KSA Shark ©

We need to sort out ELVs

Written by Andre Bosch (KSA Shark ©)

Posted in :In the news, Super 14 on 23 Mar 2009 at 06:49
Tagged with : , , , , ,

Hurricanes coach Colin Cooper has refused to condemn Matt Goddard’s controversial refereeing display at the Cake Tin on Friday night, but has issued a plea for rugby to once and for all sort out the mess that is the Experimental Law Variations.

Aussie ref Goddard had a massive influence on the Hurricanes’ 14-19 Super 14 defeat to the Bulls, taking a hard-line stance at the breakdown that saw him dish out five yellow cards (three of them to home players) and one red one.

Marc Hinton writes for RugbyHeaven that television commentators lambasted Goddard for his officious performance which appeared to be premeditated. To be fair to the official, he did spell out from the outset that he was not going to tolerate illegalities at the breakdown.

After yellow-carding Ma’a Nonu in the 28th minute he told the Canes midfielder: “You’re not slowing my ball down.” And after sending flanker Scott Waldrom on the walk of shame early in the second spell he remarked to anyone who was listening: “We will free this game up.”

Unfortunately he never quite managed that ideal in a match where the more disciplined Bulls (who did have flanker Deon Stegmann sent off for two yellow card offences) punished their hosts severely for their indiscretions.

The Canes had Nonu, Waldrom and Jason Eaton all sinbinned, while the Bulls had Stegmann and Pedrie Wannenburg both yellow-carded for ruck illegalities, and Stegmann sent off when he dumped Conrad Smith on his head in a dangerous tackle.

But it was the Canes who were, er, caned in the penalties, finishing on the wrong side of a 13-3 count that saw Bulls kicker Morne Steyn punish them with four three-pointers.

Cooper said he was disappointed that his Hurricanes let a key home match slip, but he was not keen to point any fingers at Goddard’s performance.

“We can’t use the ref as an excuse,” said Cooper yesterday. “We have to adapt. If you don’t adapt you’re going to come second.

“I know what he’s trying to do. But probably the concern for all of us is the next referee will come along, and the inconsistency of that. It can’t just be all on one man. He’s trying to tidy up the toughest area in the whole game. But next week is the same referee going to have the same stance?

“I’m certainly not blaming him. We had opportunities to win the game. The Jeremy Thrush “try”, Dane Coles was put in the clear and dropped the ball. It disappointed me because we gave silly penalties away and in the end that’s what beat us.

“I guess it’s just a regroup for us now as we get away. It’s a good chance for us to unite, have a real hard look at those areas, and those silly penalties we did give away.”

Cooper reiterated that it was up to the players to adjust to whatever line was being taken by the referee, even if it was a harsh one.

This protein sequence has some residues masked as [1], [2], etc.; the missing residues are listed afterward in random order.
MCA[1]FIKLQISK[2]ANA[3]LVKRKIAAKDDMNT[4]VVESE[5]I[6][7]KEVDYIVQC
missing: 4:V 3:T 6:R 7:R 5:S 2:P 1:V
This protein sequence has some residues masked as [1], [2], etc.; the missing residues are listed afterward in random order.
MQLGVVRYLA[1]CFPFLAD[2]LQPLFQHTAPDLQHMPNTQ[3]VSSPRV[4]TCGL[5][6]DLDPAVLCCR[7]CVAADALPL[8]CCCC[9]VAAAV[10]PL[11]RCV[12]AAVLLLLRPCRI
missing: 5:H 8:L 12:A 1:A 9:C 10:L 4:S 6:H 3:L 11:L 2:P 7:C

“That’s what we’ve been preaching to them. The players tell me later because of the hard line they didn’t go into contact as hard as they could. But if you stay on your feet and stay legal you’re going to be OK.”

But the Hurricanes coach was prepared to speak out on the subject of the ELVs and the controversy that’s swirling around the IRB’s pet law changes.

“The ELVs have just given a whole lot of knockers of the game an opportunity to have a crack at us, at our game. That pisses me off because I’m not only hearing it in the media, or from fair-weather fans, but I’m hearing it from coaches, ex-coaches, and profile people who are having a crack at our game.

“I don’t think that’s good. The sooner we sort out the ELVs, the better. We need to unite as a group of rugby administrators, coaches and players and get behind the game, because at the moment it’s taking a knocking.”

The Hurricanes had their issues ahead of today’s flight out for South Africa. Eaton survived a judicial hearing in Wellington after being cited for “stamping or trampling”, but was cleared to take his place on the flight.

Centre Conrad Smith (cheekbone) and hooker Andrew Hore (eye) both picked up injuries out of the defeat. Hore is out for the opening match against the Lions, and stayed behind in New Zealand where he will be reassessed midweek and may join the team for their second match, against the Sharks in Durban.

Smith was cleared of any fracture in his sore cheekbone, suffered when he was dumped in an illegal tackle by Bulls flanker Deon Stegmann..


  • I agree, things need to be sorted out, but Copper is bitching about the wrong guys here.

    The IRB’s World ELV’s are fine, they worked well in the 6N, Currie Cup, Guiness premiership, Heineken Cup, etc.

    It is SANZAR and their Hybrid ELV’s that are causing the fookup! Had the sanction for infringements at the breakdown been a Penalty kick and not a Free Kick then the teams would not be pushing the envelope so far.

  • Comment 1, posted at 23.03.09 06:53:39 by KSA Shark © Reply
    KSA Shark ©
  • @KSA Shark © (Comment 1) :
    It is SANZAR and their HYBRID ELV’s

    hehehehe… Gas and electric?

  • Comment 2, posted at 23.03.09 13:09:51 by Rahul Reply
  • @KSA Shark © (Comment 1) :
    P3’s card was for off-side at the ruck. That’s normally a penalty. It was near the halfway line. It was a 1st offence for the player and the team. Giving a card under those circumstances are just nuts and is not the fault of the laws. It was just an idiot ref who actually thinks the fans are there to watch him and “his” ball.

  • Comment 3, posted at 23.03.09 13:24:21 by fyndraai Reply
    Friend of Sharksworld

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